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Editorial of the Socialist issue 1086
Tories put profit before lives - unions must stand firm on workplace safety
"Meet the new messaging: same as the old messaging. Only even vaguer and more confusing. Not so much 15 minutes of TV fame as uncomfortably like watching someone have a breakdown in front of you. Rather than just stay at home, Boris's new maxim was to 'stay alert'. Less a slogan, more like a piece of advice to himself, given all the times he has taken his eye off the ball over the past few months."
This was how the Guardian sketch writer John Crace described Johnson's Sunday night announcement ('Smart suit, brushed hair. It was just Boris Johnson's speech that was a mess').
Undoubtedly, the contradictions and caveats were surreal and almost comical, if you forget how catastrophically serious the situation is. How many workers will be put in danger by 'instructions' that could lead to crammed public transport and people going back to workplaces with no plan or system to make them safe?
Johnson's muddle represents the deep divisions in his Tory cabinet about how to proceed. Reflecting the needs of big business, all want to get the economy going, but some have more appreciation of the government's blunders, and the affects they have had.
The UK has the highest number of Covid-19 deaths in Europe, and pro-rata in the world. The real figure is at least 60,000 according to the Times. A second wave of deaths risks provoking a huge working-class backlash. As one senior official put it, the public will forgive us for mistakes going into lockdown but not coming out.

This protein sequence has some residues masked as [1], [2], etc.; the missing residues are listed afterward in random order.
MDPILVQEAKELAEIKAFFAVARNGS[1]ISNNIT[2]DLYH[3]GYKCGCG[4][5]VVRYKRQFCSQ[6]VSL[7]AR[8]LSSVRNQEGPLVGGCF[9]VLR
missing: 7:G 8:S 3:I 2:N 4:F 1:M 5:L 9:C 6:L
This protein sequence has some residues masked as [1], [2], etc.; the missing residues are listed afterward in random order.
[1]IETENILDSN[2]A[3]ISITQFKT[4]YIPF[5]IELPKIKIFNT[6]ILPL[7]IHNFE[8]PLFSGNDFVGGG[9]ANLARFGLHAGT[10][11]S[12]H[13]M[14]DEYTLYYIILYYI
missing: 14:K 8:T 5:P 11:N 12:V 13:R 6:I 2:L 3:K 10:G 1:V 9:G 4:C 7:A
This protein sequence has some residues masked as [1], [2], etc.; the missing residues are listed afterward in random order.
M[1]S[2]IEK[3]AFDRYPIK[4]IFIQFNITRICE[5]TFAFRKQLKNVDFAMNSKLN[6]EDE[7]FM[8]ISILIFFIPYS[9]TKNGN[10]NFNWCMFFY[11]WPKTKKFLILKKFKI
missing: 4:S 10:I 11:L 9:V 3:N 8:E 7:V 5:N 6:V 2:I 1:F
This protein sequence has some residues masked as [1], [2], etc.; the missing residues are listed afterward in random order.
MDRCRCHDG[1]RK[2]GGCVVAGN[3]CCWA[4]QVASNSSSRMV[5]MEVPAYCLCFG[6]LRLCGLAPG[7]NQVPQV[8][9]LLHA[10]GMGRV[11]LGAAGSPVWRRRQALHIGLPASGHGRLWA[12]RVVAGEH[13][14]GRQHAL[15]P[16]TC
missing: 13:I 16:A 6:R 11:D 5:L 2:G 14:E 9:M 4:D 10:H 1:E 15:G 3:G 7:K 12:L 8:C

But despite the confusion, the material point from Johnson's statement is that the Tories are moving to lift the lockdown, even though people are still dying in their hundreds on a daily basis, the 100,000 per day tests are continually not being reached and the chaos over PPE provision continues.
Johnson's government is clearly putting bosses' profits before workers' safety. The continuing Covid pandemic is being used by the bosses and the Tories to put a gun to workers' heads - your job or your life.
Under rank and file members' pressure, the leaders of all of the major unions have belatedly been forced into opposition to a return to work at this stage, without the necessary health and safety measures in place. This even had some effect on Johnson's stance on schools reopening. Imagine what could be achieved if the whole weight of the trade union movement was employed in this crisis.
But that union pressure needs to be stepped up to prevent any backtracking. Frances O'Grady, general secretary of the Trade Union Congress, has already described the Tories' totally inadequate workplace safety guidelines as "a step forward".
The bosses, however, have been given the green light and will be pressing for a return to work. Workers will now be asking what concretely the union leaders will do to protect their safety. It is not enough to make a statement and then leave individual workers alone to take decisions about whether to go back to work or whether a workplace is safe. There must be an immediate collective response from the unions in support of those who refuse to work.